The structure you can see just behind me is interesting. It was built by an American dredger. But, not just any American dredger ... a dredger who was responsible for most of the design innovations we see in dredges today. He was dredging tin here (China Camp) for a time in the early 80s. This camp is built on fine tailings from the famous Lode Hill Tin mine. Lode hill was a massive hydraulic sluicing operation. I was told that the river the tailings were dumped into ran muddy right to the river's mouth at Bloomfield, and out to sea.








Map of mines at China Camp.




Camp at Load Hill, China Camp.




The start of the northern end of the CREB track near Bloomfield.




Marvelous Cape York.



Rob (RKC)

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A gold mine in the Palmer River catchment during the 1980s (I think it was the Adams mine).




Adams mine (?).




Dredging at Dog Leg Crossing on the Palmer river just after The Wet. The yellow dredge was owned by an ex Alaska dredger who dredged in Alaska during the 1950's and 1960's. He used to invite everyone camping at Dog Leg Crossing to his camp at night and we would sit around listing to his stories of jars full of gold, and stories of dredging in Alaska during winter when he would have to use a chain-saw to cut through the ice so he could put his dredge in the river.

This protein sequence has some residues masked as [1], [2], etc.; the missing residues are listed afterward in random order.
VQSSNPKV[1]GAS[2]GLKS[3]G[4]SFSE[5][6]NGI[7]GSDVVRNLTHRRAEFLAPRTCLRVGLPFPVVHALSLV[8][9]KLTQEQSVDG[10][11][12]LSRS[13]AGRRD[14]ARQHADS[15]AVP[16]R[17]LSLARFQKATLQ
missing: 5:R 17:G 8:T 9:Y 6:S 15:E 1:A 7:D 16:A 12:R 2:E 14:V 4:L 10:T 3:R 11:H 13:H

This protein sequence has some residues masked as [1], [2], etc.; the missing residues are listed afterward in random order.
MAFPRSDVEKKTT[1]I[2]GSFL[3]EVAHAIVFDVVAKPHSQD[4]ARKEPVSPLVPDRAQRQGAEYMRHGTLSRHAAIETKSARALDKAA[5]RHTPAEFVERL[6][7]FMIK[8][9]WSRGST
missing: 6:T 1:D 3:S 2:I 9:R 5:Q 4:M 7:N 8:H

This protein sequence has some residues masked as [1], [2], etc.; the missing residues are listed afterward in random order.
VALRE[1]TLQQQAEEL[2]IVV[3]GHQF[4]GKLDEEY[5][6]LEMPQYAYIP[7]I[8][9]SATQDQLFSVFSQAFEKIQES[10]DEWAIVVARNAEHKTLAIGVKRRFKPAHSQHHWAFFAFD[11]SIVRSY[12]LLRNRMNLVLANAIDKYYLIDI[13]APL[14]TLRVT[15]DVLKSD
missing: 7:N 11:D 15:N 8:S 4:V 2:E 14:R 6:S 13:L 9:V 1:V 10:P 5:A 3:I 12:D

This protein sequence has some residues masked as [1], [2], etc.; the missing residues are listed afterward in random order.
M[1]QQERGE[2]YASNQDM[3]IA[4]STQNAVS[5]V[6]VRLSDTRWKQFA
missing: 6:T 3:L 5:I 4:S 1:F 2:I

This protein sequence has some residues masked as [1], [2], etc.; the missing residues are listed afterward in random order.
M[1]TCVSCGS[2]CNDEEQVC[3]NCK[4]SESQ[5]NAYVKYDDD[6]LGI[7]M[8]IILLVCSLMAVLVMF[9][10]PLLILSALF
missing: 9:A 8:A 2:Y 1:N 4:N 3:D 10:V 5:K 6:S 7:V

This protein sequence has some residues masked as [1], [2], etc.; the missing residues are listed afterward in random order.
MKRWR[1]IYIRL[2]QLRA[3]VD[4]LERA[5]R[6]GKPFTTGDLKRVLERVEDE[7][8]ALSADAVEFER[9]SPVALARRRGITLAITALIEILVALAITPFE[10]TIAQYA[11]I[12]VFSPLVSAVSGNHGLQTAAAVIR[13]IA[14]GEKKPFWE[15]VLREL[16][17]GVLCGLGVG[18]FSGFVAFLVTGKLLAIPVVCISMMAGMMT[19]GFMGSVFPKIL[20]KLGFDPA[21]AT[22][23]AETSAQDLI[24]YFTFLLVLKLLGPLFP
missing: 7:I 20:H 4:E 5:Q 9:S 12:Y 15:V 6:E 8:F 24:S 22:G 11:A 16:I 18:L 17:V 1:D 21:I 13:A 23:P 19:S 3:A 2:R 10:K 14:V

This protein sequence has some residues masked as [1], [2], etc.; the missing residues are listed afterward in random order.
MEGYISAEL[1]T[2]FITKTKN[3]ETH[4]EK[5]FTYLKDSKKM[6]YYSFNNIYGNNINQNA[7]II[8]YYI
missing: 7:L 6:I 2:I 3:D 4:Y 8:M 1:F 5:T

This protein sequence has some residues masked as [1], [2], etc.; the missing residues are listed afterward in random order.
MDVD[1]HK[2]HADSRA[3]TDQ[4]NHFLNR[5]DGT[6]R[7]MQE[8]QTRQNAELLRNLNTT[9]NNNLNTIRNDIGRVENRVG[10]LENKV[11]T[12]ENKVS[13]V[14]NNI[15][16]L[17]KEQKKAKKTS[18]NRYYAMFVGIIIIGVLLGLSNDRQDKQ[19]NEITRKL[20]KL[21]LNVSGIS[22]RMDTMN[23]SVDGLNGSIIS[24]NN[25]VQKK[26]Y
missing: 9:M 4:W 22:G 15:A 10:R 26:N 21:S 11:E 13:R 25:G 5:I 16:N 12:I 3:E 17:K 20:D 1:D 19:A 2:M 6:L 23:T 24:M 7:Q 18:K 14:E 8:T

Palmer river at Dog Leg Crossing. The water had stopped running which prevented any more dredging (dredge tailings pile to the left of the photo). The main reason dredging from the Palmer was not as profitable as dredging in Victoria in those days was that there was a short window of opportunity to dredge between when the wet season with flooding rivers finished and when the river stopped flowing. There was flood gold everywhere and if we could have dredged longer much more gold would have come out of the Palmer ( https://imagizer.imageshack.us/v2/626x386q90/743/FgKxCG.jpg ). Later the dredgers moved to the Mitchell river a little further south ( https://imagizer.imageshack.us/v2/864x576q90/661/LmtqjI.jpg ). For some reason the Mitchell flowed for a longer time after the wet season ended.




Palmer river catchment in mid winter (The Dry).




Palmer river at Palmerville.




An old Chinese wing dam made from stacked stones, in Sandy Creek (a tributary of the Palmer river).




A Cape York goldfield.




Palmer river catchment.




Cape York.




The End.



Rob (RKC http://tinyurl.com/poc85vt )